The barbell bench press has long been heralded as the “best chest exercise.”
Virtually every top physique athlete uses it to build an impressive upper body.
However, the traditional barbell bench press isn’t the only exercise you can use to build muscle and strength in your pecs.
There are, in fact, a whole host of exercises (both weighted and unweighted) that can be incorporated into a well-crafted training program to achieve the kind of results you want.
One of our favorite non-barbell chest exercises is the neutral-grip dumbbell bench press.
Learn what it is, why you should consider it, and how to perform it.
What Is a Neutral Grip Bench Press?
The neutral-grip dumbbell bench press is an upper body exercise that strengthens the chest, shoulders, and triceps.
A "neutral grip" refers to your hands facing each other during the exercise.
The neutral grip can be used on presses (bench press, floor press, overhead press) and pulling movements, including neutral grip pull-ups and neutral grip rows.
Neutral grip bench presses are typically performed with a pair of dumbbells, but they can also be performed with a football bar (aka Swiss bar), kettlebells, or even a resistance band.
Why Use a Neutral Grip Bench Press?
The barbell bench press is touted as the king of chest development exercises, but it isn't an ideal fit for all fitness enthusiasts for various reasons.
For some individuals, barbell presses irritate the joints, especially the shoulders and wrists. Others struggle to feel their chest working when performing barbell presses, trending to feel it more in the shoulders or triceps. Lastly, some people don't like using barbells and prefer to use dumbbells, machines, or bodyweight exercises.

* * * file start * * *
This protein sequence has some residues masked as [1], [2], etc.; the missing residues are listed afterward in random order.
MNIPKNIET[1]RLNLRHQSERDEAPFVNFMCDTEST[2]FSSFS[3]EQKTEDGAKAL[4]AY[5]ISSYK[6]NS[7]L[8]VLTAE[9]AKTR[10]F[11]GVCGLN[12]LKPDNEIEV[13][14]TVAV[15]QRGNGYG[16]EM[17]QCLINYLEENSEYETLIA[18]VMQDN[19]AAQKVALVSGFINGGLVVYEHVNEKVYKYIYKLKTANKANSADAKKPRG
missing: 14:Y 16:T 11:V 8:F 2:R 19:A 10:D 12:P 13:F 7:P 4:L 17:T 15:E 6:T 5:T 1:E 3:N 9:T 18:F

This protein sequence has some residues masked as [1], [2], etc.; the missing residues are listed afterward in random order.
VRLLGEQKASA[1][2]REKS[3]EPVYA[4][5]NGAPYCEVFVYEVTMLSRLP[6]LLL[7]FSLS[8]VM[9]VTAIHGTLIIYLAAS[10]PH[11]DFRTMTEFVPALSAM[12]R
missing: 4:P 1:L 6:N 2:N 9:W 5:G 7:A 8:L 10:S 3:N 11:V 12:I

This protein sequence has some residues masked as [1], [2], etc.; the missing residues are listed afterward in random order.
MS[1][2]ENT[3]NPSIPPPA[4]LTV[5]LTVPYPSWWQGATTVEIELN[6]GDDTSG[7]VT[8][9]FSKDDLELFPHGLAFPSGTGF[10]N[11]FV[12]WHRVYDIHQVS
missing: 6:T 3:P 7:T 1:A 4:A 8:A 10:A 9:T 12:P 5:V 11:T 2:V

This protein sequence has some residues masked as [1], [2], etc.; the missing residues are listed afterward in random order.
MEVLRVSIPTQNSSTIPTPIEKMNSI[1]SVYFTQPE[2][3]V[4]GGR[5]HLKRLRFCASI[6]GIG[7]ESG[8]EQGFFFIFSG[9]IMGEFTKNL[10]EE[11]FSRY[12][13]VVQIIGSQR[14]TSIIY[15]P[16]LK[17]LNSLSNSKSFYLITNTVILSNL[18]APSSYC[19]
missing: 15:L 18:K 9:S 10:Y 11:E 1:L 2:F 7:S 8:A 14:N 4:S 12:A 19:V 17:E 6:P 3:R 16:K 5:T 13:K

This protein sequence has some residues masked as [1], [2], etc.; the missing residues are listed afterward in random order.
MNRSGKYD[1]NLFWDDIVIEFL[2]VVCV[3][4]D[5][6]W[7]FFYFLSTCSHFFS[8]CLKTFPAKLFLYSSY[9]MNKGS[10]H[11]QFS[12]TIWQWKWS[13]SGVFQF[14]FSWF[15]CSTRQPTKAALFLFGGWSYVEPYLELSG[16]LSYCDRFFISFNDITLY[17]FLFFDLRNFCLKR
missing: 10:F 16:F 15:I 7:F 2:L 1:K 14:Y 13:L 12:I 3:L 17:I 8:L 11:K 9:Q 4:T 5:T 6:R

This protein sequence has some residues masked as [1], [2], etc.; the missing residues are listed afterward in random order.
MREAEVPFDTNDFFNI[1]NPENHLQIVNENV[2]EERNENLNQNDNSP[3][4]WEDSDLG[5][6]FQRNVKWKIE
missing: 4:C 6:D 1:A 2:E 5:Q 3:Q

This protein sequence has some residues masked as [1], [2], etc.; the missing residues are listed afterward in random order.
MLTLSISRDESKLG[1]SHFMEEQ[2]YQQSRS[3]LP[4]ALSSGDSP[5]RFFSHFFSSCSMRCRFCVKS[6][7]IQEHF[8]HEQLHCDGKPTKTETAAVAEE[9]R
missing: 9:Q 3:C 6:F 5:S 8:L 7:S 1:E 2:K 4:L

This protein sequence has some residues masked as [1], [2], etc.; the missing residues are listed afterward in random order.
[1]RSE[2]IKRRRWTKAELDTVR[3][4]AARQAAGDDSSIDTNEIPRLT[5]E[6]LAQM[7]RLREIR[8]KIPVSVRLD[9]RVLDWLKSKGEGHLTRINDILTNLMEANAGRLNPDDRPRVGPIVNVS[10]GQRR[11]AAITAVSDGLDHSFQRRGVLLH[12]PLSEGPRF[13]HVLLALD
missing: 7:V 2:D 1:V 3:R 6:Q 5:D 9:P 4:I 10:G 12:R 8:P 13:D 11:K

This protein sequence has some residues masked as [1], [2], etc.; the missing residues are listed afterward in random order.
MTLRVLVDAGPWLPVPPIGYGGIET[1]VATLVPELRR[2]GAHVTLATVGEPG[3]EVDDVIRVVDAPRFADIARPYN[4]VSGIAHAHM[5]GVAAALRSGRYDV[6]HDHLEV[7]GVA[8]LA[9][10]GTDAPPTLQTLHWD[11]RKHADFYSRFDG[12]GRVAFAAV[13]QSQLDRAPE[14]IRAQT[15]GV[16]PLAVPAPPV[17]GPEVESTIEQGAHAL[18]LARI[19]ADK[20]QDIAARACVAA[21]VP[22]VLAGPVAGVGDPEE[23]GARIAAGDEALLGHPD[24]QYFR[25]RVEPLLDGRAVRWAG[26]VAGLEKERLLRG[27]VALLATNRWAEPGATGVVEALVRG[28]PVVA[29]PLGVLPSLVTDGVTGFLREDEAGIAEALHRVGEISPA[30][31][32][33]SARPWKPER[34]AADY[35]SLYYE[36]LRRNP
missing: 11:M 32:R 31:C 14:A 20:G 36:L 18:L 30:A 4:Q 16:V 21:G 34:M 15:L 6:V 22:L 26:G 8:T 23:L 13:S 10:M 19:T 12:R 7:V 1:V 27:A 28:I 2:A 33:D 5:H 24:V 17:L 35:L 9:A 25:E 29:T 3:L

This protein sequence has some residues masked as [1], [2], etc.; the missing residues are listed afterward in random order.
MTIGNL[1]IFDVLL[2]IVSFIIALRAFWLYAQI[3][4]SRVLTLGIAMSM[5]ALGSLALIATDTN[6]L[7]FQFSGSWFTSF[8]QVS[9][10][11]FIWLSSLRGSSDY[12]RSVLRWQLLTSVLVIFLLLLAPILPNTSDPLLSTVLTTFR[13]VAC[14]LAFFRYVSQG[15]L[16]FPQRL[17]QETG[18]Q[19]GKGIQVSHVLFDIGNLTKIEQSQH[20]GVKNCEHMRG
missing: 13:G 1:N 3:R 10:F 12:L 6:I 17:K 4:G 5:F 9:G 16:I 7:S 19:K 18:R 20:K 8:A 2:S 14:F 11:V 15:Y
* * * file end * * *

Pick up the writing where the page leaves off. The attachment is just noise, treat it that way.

The neutral grip bench press is an ideal substitution for the barbell bench press.
Using dumbbells (or kettlebells) allows your arms to rotate naturally. This reduces stress on the shoulders, elbows, and wrists and allows for greater natural movement. They aren't fixed in one place like when performing the barbell bench press.
If you travel a good bit, most hotel gyms usually have a set of dumbbells, which means you can still work your chest, shoulders, and triceps effectively. The average hotel fitness center doesn't stock barbells, weight plates, or power racks (if you find one, let us know!).
Benefits of Using a Neutral Grip Bench Press
Traditional barbell pressing can place undue strain on the wrists, shoulders, and elbows' joints, ligaments, and tendons, mainly if you're training with high volume.
The neutral grip is easier on the joints by allowing the arms to move and rotate naturally, providing the opportunity to train your muscles intensely without wearing down your joints.
Performing exercises with free weights helps you build stability and strength in the target muscles (chest, shoulders, and triceps) and your supporting muscles.
Also, you'll improve balance and coordination since you're controlling two separate weights. You could also perform the movement one arm at a time, providing a more significant challenge to your core and stabilizer muscles than pressing with a barbell or two dumbbells simultaneously.
Remember that you will still build muscle, strength, and coordination with the barbell bench press. It's just that dumbbell presses provide a different and unique stimulus to your body than that barbell pressing. Long story short, they can both be effective. You can use one or both, depending on your goals and preferences.
Build Equal Strength
Performing bilateral movements like barbell squats and deadlifts squats can lead to muscle imbalances since one side of the body naturally does slightly more work than the other.
Neutral grip presses require each side of your body to work equally hard independently. This is why it's important to incorporate some unilateral movements into every training program. This helps address imbalances from one side to the other, ensuring you have a well-developed, balanced, and structurally sound physique.